Northern Prairie Wildlife Research Center
Among the 40 species of bats in the United States, only a few cause problems in buildings. The most common house bats congregating in groups or colonies are called colonial bats. Other species live a secluded or solitary existence and are known as solitary bats.
The three species most often encountered by humans are the little brown bat, big brown bat, and Mexican free-tailed bat.
The little brown bat is one of the most abundant species, often forming nursery colonies in buildings during the summer. Adults and young vacate the buildings in the fall to hibernate in caves and mines. Colonies may be as large as 2,000 (Humphrey and Cope 1976).
The big brown bat is undoubtedly the most familiar to humans and the only species for which buildings are ideal for both raising young and hibernating. Colonies are small, ranging from 12 to 200 (Barbour and Davis 1969).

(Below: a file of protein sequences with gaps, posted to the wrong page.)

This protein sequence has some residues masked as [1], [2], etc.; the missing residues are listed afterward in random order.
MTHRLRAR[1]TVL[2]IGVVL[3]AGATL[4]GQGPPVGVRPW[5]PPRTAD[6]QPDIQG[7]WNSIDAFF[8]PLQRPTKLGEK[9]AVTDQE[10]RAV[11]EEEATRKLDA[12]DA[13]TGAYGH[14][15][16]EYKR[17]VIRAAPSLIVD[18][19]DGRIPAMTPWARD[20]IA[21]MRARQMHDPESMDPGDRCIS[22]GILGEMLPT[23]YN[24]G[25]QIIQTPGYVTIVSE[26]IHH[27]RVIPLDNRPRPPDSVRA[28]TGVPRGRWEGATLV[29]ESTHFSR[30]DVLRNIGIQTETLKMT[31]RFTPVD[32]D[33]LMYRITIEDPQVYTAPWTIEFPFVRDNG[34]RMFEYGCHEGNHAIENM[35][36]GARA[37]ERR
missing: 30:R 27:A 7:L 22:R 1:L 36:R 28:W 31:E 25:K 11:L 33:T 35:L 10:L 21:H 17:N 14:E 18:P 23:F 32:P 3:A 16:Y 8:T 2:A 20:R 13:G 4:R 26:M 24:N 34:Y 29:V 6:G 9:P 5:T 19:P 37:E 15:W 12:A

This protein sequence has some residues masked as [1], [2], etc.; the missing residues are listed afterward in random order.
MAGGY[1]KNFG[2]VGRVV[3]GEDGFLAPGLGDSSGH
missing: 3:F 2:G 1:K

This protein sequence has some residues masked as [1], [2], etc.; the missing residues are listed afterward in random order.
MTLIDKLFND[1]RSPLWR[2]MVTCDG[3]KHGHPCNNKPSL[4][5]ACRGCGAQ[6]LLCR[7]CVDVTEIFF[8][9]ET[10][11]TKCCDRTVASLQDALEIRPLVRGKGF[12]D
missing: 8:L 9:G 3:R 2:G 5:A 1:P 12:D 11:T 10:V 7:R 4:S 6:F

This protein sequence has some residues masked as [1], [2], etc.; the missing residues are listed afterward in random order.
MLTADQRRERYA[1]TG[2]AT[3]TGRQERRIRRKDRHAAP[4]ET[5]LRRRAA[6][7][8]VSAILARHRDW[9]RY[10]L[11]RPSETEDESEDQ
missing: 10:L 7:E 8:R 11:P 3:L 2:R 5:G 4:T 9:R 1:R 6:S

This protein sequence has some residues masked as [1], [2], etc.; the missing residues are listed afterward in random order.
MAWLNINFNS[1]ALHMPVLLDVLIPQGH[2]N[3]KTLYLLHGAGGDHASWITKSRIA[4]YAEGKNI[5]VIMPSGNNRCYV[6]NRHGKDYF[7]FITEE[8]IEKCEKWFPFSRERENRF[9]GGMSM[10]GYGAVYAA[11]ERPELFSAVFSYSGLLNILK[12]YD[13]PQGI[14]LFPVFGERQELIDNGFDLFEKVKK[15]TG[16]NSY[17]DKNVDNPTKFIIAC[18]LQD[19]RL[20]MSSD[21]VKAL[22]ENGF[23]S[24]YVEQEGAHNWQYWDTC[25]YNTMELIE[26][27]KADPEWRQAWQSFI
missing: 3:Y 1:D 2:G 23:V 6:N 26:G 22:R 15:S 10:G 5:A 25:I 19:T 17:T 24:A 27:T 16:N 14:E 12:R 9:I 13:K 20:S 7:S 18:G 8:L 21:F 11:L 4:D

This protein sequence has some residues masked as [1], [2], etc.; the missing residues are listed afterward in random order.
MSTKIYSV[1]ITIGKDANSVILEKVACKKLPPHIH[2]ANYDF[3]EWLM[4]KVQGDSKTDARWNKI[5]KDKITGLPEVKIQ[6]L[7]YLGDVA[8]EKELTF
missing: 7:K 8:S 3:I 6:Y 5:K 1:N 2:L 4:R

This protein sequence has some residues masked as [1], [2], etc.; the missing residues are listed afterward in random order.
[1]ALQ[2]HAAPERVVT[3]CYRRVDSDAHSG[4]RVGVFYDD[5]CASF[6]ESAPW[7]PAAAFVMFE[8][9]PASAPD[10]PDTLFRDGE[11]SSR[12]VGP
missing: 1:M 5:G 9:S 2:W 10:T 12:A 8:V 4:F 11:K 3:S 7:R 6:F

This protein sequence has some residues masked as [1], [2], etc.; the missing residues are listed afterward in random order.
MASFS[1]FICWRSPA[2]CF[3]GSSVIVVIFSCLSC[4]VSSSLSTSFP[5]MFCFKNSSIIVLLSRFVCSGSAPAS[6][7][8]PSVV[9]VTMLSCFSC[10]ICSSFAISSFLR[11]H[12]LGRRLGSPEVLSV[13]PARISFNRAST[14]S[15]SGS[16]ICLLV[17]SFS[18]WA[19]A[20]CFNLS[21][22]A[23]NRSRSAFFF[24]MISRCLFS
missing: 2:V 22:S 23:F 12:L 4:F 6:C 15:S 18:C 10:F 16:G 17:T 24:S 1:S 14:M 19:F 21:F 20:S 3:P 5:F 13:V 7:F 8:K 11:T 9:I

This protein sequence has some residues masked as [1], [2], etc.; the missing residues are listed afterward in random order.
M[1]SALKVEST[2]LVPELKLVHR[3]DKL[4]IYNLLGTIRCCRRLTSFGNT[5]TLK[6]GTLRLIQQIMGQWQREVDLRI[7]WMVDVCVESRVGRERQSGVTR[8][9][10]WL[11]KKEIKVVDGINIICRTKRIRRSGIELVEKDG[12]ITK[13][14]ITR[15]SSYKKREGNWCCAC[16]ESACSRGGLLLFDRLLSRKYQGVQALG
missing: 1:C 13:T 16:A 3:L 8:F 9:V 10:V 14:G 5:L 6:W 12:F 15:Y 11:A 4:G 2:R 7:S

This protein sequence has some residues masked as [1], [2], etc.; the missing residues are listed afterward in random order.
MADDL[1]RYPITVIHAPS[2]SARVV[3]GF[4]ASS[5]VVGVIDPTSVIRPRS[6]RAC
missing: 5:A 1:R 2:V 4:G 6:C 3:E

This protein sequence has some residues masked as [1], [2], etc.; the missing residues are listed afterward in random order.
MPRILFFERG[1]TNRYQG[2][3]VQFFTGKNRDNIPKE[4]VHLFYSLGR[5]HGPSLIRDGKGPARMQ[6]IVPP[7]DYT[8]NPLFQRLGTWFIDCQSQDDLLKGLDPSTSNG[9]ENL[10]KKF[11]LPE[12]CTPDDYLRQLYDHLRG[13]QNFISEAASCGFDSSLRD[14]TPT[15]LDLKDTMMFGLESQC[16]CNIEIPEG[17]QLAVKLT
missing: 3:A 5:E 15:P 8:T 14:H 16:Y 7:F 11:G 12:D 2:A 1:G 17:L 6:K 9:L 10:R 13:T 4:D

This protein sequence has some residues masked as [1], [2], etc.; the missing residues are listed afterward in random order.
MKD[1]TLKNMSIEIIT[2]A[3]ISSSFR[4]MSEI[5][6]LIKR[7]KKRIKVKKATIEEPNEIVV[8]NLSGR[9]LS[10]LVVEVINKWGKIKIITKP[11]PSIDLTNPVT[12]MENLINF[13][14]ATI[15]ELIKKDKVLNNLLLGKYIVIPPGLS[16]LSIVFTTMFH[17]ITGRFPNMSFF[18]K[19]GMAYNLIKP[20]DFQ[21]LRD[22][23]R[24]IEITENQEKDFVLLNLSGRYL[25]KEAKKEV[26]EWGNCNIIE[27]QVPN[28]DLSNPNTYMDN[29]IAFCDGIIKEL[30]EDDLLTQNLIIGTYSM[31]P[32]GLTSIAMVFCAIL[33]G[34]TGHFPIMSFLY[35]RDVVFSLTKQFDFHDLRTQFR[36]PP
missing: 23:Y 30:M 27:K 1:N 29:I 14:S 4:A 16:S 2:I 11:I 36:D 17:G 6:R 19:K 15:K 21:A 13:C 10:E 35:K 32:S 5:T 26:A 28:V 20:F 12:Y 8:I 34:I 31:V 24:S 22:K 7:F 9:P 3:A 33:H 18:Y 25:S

The Mexican free-tailed bat is the most colonial of all bats. Its habits vary in different parts of the country. Primarily a cave dweller in the Southwest, a colony may include thousands of individuals. In Florida this bat never enters caves and thousands have been found in a single building. Some populations migrate 1,600 km (1,000 miles) to overwinter in Mexico whereas others are year-round residents (Davis et al. 1962).
Solitary bats live alone in tree foliage or under bark, but never in caves. The red bat, the hoary bat, and the silverhaired bat (Lasionycteris noctivagans) may occasionally enter buildings during spring and fall migrations as transients but do not permanently roost in buildings (Barbour and Davis 1969).
A number of other bat species are occasionally found in buildings but, because they infrequently cause problems, they are not discussed. Appendix A contains an identification key to the bats most often associated with houses, including detailed descriptions and photographs.